Third, it positions GE to be a reliable fuel supplier not only for its own reactors but also to the global market.

Cameco joins money with marketing

Cameco told Reuters it is using existing credit facilities to fund its investment in the North Carolina-based operation and does not expect to incur further development or commercialization expenses until 2010.

Cameco also agreed to jointly market uranium and enrichment services to meet customer demand for bundled services. Demand for enriched uranium is projected to increase significantly in the next decade with the construction of new nuclear power plants, Cameco said.

grandey cameco"This investment further expands and integrates Cameco's interests in the nuclear fuel cycle as we pursue our objective to be a leading nuclear energy company, producing uranium fuel and generating clean electricity," said Cameco Chief Executive Jerry Grandey (right) in a statement.

Connecting the stages of the fuel-cycle value chain

GE_logo Lisa Price, SVP for the nuclear-fuel cycle at GE told the Wall Street Journal the deal with Cameco offers both companies "the opportunity to provide [both] uranium and enrichment to customers."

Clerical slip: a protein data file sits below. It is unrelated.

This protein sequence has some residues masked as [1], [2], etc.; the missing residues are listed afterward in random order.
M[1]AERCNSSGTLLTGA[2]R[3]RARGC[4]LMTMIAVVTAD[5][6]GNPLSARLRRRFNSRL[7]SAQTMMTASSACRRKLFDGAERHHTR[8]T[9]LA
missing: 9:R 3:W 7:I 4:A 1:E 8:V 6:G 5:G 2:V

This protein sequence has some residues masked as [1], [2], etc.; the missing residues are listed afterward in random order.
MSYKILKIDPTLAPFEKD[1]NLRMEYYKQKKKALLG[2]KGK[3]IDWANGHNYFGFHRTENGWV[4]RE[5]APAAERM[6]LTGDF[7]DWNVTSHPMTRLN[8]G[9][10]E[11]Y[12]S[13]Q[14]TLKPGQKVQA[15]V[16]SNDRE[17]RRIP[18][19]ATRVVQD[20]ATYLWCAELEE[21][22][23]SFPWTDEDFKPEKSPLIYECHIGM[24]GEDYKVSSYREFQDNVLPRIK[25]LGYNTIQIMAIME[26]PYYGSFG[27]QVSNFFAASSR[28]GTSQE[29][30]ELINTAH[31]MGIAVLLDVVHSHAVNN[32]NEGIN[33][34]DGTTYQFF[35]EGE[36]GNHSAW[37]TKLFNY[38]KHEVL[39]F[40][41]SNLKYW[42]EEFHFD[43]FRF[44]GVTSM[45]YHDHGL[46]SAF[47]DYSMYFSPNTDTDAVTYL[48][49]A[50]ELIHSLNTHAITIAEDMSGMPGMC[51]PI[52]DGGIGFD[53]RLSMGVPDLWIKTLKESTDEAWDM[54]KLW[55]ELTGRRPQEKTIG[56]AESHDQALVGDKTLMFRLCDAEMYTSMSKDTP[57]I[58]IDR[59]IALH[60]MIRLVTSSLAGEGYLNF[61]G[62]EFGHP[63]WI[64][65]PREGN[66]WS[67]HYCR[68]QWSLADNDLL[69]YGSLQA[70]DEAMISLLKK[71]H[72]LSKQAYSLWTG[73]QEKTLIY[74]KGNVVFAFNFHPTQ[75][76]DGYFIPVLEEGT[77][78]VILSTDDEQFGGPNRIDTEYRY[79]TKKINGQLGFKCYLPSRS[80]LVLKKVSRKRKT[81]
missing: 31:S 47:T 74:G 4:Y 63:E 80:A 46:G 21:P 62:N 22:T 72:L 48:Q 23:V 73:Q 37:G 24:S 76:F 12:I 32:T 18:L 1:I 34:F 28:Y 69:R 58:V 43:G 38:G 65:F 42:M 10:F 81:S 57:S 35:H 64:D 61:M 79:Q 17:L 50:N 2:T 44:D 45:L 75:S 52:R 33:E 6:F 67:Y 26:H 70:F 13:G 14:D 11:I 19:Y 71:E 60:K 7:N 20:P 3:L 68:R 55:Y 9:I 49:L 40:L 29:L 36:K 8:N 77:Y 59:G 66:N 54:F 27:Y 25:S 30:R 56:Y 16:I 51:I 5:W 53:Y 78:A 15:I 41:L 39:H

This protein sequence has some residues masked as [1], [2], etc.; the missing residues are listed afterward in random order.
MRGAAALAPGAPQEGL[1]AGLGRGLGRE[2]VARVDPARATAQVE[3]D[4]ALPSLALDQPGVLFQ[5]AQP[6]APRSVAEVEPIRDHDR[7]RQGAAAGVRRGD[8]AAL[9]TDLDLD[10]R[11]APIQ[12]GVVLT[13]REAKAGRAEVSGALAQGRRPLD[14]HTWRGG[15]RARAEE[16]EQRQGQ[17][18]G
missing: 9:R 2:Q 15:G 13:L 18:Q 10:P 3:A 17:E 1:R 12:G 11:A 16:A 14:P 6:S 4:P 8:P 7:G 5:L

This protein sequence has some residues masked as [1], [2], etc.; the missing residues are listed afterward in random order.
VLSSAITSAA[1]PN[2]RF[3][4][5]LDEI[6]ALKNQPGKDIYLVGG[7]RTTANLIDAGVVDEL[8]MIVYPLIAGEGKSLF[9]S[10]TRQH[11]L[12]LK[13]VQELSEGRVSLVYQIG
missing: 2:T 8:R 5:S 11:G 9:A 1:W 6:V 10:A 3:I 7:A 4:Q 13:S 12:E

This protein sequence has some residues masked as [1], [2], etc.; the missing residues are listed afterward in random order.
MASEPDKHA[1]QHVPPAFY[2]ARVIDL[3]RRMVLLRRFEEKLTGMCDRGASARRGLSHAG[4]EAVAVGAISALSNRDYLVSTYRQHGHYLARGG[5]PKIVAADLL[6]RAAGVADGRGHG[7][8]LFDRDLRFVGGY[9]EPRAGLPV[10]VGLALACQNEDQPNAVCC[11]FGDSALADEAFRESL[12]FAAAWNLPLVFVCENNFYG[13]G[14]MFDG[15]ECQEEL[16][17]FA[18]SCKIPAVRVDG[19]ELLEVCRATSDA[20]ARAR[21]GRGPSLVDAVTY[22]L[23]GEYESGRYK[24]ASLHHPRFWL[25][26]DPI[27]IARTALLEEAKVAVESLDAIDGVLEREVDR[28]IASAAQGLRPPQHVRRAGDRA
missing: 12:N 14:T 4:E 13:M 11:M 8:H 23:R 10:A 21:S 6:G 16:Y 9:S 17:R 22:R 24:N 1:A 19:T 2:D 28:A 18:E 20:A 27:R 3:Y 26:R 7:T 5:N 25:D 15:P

She also said the decision to go ahead with a full-scale facility could be made as early as 2009 with a start-up operations expected in 2012. Full-scale production would come later.

World Nuclear News published an analysis that pointed out that currently most nuclear power utilities buy their fuel by sourcing uranium, conversion, enrichment and fuel fabrication services from different companies across the globe. Only France's Areva can offer every service. GE's Price said integration in the fuel cycle was an "important long-term growth strategy" for GLE.

Last October Exelon and Entergy, two of the United States’ largest nuclear utilities, signed letters of intent to contract for uranium enrichment services from GE-Hitachi Nuclear Energy (GEH). As part of the deal, the two utilities will provide GEH with technical support for facility licensing of the development of a commercial-scale, production facility. GE has already begun the licensing process with the NRC.